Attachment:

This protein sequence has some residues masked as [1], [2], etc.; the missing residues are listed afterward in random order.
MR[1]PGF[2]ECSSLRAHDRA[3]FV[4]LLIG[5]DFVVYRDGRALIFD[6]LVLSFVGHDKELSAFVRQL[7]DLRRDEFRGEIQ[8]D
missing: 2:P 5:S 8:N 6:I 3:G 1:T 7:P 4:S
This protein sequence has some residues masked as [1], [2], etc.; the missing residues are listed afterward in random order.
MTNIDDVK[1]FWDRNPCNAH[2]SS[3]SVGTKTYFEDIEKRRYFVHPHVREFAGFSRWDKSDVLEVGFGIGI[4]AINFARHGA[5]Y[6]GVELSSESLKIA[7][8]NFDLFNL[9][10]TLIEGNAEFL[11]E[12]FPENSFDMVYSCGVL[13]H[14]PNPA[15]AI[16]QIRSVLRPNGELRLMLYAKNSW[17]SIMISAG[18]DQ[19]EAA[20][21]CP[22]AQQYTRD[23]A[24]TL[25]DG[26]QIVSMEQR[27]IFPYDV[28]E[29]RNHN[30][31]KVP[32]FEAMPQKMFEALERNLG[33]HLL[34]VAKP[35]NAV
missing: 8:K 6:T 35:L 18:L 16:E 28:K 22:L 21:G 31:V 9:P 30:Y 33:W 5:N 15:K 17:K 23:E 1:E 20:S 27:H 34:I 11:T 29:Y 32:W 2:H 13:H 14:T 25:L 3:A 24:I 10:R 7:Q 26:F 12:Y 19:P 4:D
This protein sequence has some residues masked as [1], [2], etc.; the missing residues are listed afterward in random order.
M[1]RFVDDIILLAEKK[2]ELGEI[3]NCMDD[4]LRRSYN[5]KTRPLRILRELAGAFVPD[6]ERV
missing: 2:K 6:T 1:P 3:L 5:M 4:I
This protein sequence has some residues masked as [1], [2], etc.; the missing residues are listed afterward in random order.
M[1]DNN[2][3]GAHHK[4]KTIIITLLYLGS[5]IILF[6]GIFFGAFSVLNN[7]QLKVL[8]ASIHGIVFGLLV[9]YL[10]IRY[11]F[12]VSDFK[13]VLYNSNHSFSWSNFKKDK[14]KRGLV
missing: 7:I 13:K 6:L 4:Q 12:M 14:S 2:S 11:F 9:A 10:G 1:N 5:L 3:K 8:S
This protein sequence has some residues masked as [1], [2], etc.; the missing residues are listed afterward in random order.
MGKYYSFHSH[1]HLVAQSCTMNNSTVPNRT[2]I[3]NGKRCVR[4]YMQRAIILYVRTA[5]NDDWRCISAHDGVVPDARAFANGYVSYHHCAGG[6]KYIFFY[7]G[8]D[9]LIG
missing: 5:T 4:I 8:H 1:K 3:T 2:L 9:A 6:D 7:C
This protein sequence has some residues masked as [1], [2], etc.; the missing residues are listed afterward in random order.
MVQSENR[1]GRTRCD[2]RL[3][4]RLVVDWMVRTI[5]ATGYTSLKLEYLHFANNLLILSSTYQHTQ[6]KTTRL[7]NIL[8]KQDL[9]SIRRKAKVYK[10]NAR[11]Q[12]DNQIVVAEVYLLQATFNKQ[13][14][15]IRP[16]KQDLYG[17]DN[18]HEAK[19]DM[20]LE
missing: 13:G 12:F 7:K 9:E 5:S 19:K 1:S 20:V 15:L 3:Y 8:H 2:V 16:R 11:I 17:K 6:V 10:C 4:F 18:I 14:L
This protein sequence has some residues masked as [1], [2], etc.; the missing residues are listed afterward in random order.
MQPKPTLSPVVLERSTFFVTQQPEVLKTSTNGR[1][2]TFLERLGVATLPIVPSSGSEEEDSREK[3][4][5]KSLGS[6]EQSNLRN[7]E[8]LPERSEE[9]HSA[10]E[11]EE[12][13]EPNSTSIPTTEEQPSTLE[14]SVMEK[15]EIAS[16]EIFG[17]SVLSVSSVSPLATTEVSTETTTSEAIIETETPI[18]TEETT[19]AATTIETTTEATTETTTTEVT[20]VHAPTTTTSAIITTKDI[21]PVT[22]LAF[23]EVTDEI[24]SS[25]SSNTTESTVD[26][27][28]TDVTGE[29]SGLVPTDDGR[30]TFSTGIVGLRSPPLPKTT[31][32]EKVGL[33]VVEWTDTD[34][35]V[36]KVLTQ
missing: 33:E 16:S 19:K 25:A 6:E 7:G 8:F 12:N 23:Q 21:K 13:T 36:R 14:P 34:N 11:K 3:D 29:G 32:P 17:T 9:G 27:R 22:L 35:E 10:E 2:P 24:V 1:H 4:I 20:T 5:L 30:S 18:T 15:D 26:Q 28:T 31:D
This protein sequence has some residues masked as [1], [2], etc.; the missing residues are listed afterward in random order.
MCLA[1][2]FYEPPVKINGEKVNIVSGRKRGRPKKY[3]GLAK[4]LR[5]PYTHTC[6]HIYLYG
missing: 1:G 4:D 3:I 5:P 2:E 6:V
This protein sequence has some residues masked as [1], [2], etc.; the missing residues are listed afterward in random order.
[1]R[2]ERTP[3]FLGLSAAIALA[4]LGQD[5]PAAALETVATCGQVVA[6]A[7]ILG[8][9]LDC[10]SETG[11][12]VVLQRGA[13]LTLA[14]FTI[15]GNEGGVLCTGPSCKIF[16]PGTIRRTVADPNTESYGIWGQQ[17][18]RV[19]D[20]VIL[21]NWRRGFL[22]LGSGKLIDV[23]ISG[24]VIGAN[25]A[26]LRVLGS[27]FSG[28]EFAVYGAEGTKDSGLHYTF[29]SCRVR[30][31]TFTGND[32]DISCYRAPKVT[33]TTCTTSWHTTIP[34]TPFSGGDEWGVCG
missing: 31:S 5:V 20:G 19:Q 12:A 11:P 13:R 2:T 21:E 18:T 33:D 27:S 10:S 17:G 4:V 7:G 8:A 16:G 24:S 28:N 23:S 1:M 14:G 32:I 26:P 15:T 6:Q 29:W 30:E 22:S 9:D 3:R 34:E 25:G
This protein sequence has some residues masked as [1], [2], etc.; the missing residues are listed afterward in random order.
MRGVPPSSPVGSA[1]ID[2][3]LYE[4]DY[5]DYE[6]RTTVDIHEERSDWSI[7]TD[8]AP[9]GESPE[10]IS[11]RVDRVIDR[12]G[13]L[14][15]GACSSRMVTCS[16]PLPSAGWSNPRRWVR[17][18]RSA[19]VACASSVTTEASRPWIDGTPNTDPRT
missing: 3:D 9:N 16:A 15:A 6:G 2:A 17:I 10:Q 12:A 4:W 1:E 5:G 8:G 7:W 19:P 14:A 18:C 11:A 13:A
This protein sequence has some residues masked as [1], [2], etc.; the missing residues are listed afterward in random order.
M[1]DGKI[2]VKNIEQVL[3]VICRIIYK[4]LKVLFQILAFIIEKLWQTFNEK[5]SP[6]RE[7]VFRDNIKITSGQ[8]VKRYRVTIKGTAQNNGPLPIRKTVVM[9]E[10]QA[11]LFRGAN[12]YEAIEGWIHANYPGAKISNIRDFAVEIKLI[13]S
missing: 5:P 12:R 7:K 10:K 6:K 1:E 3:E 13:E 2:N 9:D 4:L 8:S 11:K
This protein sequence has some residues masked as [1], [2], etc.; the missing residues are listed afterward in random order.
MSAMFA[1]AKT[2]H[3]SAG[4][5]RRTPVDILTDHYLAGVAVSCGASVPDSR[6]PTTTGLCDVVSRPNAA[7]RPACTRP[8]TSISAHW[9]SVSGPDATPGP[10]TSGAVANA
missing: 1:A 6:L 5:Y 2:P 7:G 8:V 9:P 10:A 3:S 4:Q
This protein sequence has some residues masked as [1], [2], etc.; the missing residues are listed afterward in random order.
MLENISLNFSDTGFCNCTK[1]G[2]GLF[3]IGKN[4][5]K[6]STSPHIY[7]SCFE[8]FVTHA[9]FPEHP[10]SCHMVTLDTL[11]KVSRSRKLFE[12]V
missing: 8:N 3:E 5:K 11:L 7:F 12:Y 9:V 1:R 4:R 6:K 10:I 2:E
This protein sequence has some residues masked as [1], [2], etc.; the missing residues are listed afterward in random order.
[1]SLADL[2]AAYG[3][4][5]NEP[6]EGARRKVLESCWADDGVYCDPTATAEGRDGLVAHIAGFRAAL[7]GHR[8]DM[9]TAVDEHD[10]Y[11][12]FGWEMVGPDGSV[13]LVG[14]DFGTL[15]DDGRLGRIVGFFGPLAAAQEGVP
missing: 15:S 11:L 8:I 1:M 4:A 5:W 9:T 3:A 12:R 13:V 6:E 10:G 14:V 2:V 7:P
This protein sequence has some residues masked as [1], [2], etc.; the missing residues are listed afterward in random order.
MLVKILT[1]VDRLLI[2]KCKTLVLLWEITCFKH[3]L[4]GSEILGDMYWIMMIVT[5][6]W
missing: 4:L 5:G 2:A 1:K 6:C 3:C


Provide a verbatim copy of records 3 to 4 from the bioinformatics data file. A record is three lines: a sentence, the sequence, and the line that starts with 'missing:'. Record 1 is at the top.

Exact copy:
This protein sequence has some residues masked as [1], [2], etc.; the missing residues are listed afterward in random order.
M[1]RFVDDIILLAEKK[2]ELGEI[3]NCMDD[4]LRRSYN[5]KTRPLRILRELAGAFVPD[6]ERV
missing: 2:K 6:T 1:P 3:L 5:M 4:I
This protein sequence has some residues masked as [1], [2], etc.; the missing residues are listed afterward in random order.
M[1]DNN[2][3]GAHHK[4]KTIIITLLYLGS[5]IILF[6]GIFFGAFSVLNN[7]QLKVL[8]ASIHGIVFGLLV[9]YL[10]IRY[11]F[12]VSDFK[13]VLYNSNHSFSWSNFKKDK[14]KRGLV
missing: 7:I 13:K 6:L 4:Q 12:M 14:S 2:S 11:F 9:A 10:G 1:N 5:L 3:K 8:S